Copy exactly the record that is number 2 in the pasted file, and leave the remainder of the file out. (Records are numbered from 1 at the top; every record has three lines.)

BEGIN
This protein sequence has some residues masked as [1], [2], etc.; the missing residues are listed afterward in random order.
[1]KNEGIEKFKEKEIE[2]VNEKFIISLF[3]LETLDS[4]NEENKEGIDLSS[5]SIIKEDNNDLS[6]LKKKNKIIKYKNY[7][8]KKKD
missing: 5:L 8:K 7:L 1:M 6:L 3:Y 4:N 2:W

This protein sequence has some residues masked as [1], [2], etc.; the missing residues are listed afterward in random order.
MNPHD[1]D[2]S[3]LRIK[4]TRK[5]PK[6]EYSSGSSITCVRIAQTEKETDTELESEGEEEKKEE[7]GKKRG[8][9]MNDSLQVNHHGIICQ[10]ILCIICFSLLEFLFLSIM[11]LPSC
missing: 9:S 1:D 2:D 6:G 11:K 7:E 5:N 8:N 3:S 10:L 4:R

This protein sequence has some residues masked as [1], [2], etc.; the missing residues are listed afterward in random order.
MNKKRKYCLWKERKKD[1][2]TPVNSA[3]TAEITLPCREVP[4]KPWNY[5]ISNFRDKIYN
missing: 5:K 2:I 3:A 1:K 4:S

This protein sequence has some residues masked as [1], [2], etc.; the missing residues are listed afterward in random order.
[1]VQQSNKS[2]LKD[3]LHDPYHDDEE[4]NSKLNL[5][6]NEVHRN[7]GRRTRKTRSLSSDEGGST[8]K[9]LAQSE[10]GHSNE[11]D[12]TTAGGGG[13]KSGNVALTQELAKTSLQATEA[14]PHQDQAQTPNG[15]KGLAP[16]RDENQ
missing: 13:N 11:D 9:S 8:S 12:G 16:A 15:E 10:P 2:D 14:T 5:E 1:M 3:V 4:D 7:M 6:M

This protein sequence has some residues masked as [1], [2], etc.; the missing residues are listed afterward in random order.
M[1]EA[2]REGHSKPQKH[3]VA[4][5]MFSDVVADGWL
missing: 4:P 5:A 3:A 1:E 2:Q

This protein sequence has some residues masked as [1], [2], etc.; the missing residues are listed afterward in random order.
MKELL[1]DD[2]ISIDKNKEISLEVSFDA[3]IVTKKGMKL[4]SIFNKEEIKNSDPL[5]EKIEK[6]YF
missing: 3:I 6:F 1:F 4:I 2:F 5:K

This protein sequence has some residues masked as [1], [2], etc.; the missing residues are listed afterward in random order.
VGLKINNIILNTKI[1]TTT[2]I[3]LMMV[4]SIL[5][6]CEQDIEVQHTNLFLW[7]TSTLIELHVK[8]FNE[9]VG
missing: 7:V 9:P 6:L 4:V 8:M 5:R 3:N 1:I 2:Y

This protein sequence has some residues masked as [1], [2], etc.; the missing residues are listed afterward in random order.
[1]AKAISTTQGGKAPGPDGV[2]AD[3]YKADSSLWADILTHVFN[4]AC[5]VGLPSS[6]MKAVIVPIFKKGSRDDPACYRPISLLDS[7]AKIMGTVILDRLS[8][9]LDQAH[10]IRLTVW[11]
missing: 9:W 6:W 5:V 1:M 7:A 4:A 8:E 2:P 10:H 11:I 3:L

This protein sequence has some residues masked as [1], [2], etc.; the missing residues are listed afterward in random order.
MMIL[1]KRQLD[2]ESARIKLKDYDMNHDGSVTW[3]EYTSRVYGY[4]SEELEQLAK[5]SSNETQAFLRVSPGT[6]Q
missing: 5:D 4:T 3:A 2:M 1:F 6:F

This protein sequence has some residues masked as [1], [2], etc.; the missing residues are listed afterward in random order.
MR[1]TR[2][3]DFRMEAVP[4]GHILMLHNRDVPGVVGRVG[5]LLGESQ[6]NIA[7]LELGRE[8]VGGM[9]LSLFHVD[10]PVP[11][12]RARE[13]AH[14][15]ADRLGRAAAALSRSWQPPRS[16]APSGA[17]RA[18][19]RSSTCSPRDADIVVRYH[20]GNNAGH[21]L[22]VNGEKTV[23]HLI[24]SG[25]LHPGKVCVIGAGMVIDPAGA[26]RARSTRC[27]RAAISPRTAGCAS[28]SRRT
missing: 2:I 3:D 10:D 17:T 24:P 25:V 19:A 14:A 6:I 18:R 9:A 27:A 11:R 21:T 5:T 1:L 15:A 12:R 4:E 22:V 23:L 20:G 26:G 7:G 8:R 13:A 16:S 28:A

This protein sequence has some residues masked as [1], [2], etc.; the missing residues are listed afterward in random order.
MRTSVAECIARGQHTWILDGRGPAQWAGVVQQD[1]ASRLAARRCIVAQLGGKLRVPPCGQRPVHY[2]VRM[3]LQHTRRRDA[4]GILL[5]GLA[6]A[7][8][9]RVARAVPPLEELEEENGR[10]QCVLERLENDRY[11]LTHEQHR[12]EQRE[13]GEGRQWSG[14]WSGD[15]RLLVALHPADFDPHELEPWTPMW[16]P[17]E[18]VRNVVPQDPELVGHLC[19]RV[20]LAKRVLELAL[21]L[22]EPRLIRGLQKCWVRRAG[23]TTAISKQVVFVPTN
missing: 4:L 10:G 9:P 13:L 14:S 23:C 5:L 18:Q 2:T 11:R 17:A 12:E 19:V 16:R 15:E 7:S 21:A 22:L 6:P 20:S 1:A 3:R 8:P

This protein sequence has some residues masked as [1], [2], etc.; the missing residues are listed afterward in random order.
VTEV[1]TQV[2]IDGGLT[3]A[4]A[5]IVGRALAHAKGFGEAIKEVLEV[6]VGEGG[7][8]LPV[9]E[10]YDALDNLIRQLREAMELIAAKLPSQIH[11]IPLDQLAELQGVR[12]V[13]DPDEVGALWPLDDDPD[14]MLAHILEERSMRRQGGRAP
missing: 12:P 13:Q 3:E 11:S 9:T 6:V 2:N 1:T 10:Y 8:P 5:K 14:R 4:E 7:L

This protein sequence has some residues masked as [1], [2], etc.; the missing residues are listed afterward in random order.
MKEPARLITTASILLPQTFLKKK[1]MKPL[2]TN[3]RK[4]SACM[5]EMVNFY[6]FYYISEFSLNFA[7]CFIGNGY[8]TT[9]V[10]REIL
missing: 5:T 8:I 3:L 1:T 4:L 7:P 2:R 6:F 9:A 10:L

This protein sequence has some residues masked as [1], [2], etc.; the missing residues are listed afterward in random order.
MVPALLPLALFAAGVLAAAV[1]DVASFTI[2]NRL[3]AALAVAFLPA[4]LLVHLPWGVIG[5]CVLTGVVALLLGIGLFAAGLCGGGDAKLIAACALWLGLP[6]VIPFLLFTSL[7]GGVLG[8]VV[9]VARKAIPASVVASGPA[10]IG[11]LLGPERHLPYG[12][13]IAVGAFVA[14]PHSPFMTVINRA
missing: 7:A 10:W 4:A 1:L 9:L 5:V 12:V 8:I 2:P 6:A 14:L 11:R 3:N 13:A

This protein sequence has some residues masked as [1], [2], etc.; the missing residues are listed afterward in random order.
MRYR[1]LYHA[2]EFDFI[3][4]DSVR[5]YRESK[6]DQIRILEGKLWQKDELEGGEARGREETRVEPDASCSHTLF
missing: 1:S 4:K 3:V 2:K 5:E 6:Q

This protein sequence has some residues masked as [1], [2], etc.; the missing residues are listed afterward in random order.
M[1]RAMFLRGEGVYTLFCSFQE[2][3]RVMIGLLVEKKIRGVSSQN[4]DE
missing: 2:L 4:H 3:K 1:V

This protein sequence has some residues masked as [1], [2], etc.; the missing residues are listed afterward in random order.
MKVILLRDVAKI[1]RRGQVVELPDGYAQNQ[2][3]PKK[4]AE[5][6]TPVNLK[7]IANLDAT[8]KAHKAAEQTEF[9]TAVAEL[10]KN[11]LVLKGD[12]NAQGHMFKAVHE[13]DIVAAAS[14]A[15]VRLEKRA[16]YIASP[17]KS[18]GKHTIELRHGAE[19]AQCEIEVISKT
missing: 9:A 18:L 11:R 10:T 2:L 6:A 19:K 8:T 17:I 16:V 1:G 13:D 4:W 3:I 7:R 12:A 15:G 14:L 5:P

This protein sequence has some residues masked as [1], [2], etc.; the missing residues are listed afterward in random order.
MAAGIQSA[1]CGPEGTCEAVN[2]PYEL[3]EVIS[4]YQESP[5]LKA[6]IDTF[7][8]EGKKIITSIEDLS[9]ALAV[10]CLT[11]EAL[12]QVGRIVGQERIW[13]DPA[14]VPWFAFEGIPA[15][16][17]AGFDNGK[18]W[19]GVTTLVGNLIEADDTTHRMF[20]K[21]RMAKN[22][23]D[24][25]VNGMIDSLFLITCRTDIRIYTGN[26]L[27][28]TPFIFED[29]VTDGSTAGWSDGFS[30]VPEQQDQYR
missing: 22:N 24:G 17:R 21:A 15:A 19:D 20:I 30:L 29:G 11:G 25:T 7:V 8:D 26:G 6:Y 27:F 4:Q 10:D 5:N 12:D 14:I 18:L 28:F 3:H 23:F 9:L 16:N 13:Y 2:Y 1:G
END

This protein sequence has some residues masked as [1], [2], etc.; the missing residues are listed afterward in random order.
MNPHD[1]D[2]S[3]LRIK[4]TRK[5]PK[6]EYSSGSSITCVRIAQTEKETDTELESEGEEEKKEE[7]GKKRG[8][9]MNDSLQVNHHGIICQ[10]ILCIICFSLLEFLFLSIM[11]LPSC
missing: 9:S 1:D 2:D 6:G 11:K 7:E 5:N 8:N 3:S 10:L 4:R